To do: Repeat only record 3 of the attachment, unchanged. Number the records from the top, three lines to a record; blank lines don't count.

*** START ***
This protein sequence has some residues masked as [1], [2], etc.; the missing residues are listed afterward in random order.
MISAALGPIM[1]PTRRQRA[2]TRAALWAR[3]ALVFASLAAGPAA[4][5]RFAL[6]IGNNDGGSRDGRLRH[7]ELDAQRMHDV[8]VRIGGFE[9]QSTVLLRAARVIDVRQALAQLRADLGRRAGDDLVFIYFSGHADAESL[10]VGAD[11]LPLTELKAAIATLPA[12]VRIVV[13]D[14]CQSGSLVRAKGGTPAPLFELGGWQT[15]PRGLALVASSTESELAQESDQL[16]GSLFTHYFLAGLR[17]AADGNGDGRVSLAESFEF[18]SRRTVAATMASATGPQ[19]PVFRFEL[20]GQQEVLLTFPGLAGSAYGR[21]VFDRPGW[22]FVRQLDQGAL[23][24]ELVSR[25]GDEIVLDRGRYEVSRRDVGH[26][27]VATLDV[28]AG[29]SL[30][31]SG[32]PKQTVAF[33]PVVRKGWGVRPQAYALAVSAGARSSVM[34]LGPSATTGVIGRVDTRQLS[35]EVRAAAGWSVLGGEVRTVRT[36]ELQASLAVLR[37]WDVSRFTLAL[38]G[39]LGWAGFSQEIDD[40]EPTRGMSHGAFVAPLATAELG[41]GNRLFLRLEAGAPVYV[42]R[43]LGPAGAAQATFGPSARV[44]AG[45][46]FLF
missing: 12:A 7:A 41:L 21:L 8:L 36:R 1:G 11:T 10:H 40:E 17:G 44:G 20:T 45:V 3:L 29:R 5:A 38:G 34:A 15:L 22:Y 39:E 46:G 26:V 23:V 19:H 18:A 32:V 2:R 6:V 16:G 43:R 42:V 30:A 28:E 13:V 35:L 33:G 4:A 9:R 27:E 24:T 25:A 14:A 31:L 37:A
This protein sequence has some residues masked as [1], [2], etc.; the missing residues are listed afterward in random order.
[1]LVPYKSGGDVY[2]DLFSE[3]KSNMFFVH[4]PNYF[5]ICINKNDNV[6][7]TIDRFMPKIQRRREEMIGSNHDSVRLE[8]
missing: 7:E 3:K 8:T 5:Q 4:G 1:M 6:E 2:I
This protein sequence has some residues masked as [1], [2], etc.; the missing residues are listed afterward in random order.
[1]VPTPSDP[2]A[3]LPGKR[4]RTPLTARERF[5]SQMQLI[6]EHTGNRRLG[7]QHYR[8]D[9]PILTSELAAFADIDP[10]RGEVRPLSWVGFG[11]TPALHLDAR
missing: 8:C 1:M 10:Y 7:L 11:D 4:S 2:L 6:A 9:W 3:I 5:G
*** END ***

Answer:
This protein sequence has some residues masked as [1], [2], etc.; the missing residues are listed afterward in random order.
[1]VPTPSDP[2]A[3]LPGKR[4]RTPLTARERF[5]SQMQLI[6]EHTGNRRLG[7]QHYR[8]D[9]PILTSELAAFADIDP[10]RGEVRPLSWVGFG[11]TPALHLDAR
missing: 8:C 1:M 10:Y 7:L 11:D 4:S 2:L 6:A 9:W 3:I 5:G